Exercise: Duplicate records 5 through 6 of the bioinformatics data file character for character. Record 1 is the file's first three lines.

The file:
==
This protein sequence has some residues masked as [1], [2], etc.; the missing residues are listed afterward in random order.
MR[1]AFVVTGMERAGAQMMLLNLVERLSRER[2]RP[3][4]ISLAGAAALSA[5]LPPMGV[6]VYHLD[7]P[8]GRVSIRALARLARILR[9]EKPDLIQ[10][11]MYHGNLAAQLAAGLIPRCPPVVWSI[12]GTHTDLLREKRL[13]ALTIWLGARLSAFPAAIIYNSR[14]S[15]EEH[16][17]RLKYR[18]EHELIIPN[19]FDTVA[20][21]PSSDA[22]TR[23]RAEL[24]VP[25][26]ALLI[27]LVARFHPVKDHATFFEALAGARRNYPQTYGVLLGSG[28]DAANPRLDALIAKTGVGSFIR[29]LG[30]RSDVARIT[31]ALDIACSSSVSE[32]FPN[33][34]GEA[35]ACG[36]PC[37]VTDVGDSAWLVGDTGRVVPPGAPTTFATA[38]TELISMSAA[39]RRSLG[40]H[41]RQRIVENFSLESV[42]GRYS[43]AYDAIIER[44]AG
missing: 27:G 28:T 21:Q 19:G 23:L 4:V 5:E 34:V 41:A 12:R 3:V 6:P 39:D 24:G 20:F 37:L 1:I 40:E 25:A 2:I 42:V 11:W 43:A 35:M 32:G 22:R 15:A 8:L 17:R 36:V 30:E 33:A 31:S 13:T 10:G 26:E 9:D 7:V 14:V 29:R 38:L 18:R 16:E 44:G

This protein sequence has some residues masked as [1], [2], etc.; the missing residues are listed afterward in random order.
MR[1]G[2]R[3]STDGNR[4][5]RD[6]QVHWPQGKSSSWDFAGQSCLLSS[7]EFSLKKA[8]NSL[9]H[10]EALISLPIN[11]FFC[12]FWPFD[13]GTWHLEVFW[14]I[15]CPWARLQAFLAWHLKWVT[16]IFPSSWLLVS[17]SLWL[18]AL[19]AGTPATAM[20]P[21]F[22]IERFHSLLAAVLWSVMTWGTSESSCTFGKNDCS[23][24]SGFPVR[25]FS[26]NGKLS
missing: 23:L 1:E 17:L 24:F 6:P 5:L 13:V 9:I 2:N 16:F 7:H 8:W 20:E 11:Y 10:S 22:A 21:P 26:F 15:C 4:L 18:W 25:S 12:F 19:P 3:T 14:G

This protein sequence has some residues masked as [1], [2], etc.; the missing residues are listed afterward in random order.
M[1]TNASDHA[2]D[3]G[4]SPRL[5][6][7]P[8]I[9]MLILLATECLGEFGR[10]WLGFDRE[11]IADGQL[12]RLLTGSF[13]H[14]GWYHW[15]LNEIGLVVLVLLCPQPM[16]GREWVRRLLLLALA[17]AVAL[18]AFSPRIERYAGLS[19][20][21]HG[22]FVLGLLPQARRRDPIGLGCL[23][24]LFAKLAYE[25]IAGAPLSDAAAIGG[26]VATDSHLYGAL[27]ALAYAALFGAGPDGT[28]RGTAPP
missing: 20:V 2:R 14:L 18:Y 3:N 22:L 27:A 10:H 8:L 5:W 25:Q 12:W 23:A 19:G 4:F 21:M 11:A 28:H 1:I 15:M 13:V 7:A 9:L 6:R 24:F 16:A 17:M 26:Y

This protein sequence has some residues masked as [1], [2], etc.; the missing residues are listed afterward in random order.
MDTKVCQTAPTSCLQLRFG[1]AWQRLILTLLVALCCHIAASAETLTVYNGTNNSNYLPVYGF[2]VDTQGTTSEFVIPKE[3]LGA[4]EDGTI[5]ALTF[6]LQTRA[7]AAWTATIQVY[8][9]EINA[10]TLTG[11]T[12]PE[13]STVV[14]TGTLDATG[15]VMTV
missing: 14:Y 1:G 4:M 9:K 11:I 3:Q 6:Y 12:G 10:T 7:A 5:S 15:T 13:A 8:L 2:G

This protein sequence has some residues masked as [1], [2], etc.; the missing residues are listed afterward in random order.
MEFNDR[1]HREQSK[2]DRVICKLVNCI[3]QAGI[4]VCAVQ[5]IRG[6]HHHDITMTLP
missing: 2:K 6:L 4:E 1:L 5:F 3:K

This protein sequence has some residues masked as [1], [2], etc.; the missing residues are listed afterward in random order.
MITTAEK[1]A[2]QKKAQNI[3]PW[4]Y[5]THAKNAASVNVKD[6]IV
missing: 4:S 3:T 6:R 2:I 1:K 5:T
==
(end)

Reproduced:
This protein sequence has some residues masked as [1], [2], etc.; the missing residues are listed afterward in random order.
MEFNDR[1]HREQSK[2]DRVICKLVNCI[3]QAGI[4]VCAVQ[5]IRG[6]HHHDITMTLP
missing: 2:K 6:L 4:E 1:L 5:F 3:K

This protein sequence has some residues masked as [1], [2], etc.; the missing residues are listed afterward in random order.
MITTAEK[1]A[2]QKKAQNI[3]PW[4]Y[5]THAKNAASVNVKD[6]IV
missing: 4:S 3:T 6:R 2:I 1:K 5:T